Cellist Sheku Kanneh-Mason’s second recording features a collection of touching miniatures in orbit around Elgar's iconic Cello Concerto, and it’s WCRB’s CD of the Week.
Britain’s Kanneh-Mason family is a phenomenon – seven sibling classical musicians from Nottingham who have been profiled in documentaries seen around the world. The mystery of deep musical talent seems even more intriguing when it visits an entire family, but every voice is unique, and the Kanneh-Masons say they are tightly enough knit to be supportive of each other as individuals. Check out this episode of CBS Sunday Morning:
When Sheku won the 2016 BBC Young Musician of the Year award, he became the first black musician ever to win it. He played to an audience of a billion at the wedding of Prince Harry and Meghan Markle. He’s been on the cover of GQ Magazine. And he’s just been appointed as a Member of the Order of the British Empire (MBE) for services to music in Britain’s 2020 New Year’s Honours list. He’s accomplished all of this while continuing to study at London’s Royal Academy. Now, he’s had the spectacular good fortune of working with Sir Simon Rattle on a recording of one of the most loved pieces of music in England, Elgar's Cello Concerto.
On this new album, the Concerto is the centerpiece of a collection of arrangements of pieces written around the same time, all of which bring you into the dramatically rich and colorful sound world of the cello. Sheku’s warm and burnished sound meets you at the very beginning in his solo cello arrangement of the traditional Northumbrian folk tune Blow the Wind Southerly. He says that Kathleen Ferrier’s 1949 recording was the inspiration for it:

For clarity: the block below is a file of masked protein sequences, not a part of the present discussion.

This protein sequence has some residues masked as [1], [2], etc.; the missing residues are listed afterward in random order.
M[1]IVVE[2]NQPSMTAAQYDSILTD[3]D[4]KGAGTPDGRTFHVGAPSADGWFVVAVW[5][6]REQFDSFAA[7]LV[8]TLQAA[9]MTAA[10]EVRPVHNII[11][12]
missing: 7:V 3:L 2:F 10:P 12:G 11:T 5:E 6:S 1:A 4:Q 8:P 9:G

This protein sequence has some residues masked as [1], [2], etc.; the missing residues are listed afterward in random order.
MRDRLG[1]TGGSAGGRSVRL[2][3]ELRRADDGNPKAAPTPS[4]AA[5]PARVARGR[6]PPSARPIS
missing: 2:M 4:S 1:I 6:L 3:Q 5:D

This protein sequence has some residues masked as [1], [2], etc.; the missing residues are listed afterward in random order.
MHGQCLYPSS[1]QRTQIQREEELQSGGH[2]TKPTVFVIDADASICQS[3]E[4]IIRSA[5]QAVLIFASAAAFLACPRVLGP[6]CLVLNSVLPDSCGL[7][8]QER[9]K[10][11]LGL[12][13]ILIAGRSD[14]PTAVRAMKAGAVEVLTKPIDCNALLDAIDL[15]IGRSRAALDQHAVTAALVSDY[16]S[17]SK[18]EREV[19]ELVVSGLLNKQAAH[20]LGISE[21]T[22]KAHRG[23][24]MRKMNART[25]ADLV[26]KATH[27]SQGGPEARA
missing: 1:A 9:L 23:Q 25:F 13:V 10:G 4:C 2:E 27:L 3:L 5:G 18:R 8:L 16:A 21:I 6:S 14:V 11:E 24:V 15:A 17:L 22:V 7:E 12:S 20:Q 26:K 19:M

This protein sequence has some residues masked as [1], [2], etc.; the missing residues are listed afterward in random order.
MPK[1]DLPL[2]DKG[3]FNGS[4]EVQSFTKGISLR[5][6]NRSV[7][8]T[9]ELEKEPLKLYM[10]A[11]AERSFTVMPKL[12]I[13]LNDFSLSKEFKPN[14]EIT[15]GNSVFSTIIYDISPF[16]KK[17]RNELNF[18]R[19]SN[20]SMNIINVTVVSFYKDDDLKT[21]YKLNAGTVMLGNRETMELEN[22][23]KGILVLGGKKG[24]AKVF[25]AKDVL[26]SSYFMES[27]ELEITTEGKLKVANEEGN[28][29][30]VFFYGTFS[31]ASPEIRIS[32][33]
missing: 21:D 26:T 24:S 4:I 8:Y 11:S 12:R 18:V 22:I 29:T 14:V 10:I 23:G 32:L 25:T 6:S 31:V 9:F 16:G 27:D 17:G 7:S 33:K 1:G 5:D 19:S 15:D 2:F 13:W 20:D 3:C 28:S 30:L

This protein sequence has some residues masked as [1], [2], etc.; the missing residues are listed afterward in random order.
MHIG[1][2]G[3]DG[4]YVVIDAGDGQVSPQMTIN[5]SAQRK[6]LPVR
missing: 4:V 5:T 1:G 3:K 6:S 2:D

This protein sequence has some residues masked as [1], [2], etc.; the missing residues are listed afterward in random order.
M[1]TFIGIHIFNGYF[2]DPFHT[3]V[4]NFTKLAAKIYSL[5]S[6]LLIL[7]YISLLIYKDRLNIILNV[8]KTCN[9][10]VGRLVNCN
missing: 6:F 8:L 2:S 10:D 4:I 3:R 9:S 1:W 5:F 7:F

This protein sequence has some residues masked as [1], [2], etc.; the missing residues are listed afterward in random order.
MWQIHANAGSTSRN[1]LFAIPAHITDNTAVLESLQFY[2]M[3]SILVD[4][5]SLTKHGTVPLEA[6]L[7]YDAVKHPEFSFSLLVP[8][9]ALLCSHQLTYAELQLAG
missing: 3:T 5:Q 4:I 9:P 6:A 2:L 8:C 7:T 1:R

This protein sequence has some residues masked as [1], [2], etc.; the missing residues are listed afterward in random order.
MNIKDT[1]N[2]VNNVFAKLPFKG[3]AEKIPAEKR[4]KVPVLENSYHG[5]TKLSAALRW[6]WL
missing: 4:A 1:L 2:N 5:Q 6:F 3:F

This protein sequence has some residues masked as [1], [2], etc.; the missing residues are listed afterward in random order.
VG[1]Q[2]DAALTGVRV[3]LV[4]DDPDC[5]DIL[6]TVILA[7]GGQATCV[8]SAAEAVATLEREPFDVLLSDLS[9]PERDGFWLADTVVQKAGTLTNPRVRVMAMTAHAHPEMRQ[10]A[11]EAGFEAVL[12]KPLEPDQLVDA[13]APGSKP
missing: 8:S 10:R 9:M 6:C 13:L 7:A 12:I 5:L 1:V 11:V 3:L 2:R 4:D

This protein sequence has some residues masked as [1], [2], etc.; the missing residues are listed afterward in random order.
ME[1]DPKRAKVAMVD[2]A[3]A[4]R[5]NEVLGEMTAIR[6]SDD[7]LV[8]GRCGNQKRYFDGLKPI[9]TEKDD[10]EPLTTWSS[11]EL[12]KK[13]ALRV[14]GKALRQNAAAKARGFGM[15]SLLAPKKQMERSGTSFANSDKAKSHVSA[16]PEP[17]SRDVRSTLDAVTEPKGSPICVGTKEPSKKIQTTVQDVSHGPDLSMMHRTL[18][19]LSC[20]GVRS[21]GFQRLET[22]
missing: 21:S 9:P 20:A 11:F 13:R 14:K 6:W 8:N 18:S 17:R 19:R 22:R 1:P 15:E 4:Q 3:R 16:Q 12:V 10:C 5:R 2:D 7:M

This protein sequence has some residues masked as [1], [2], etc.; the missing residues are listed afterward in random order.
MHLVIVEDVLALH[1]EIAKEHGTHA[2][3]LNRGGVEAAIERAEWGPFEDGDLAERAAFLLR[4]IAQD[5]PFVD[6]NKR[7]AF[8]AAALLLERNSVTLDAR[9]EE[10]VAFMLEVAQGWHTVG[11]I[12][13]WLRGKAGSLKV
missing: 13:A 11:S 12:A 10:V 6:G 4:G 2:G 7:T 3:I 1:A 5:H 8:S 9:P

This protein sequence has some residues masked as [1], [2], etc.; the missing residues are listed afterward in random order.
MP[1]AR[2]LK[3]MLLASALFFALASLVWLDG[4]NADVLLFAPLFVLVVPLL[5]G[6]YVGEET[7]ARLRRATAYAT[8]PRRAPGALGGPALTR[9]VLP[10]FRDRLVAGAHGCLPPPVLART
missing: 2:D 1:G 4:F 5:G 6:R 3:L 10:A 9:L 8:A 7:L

With that yearning nostalgia as an opening, Kanneh-Mason frames Elgar’s Concerto with a six-cello version of the “Nimrod” variation from Elgar’s Enigma Variations, and Elgar’s Romance in D minor.
Sheku’s vision of the concerto is lyrical and compassionate, recorded in a single day at Abbey Road Studios. Its intimacy requires an equally intimate listen. To those who might wonder whether a 20-year-old musician can plumb the complex depths of a piece so full of passion and resignation, Kanneh-Mason said this to GQ:
“I think people often say that to understand heartbreaking music you need to have had heartbreak yourself. Maybe an element of that is true, but I’m not sure. You can still be moved to the highest level and be able to express something to the highest level even if you haven’t experienced it directly yourself.”
There’s sunlight in Frank Bridge’s Spring Song arranged for cello and string quartet, and a haunting melancholy in Swiss composer Ernest Bloch’s two pieces, Prélude, and Prayer (No. 1) from Jewish Life (featuring Sheku’s brother, violinist Braimah). There’s more, too, including Fauré, Klengel, and an arrangement of “Scarborough Fair” for cello and guitar. Listen all week to hear it on WCRB.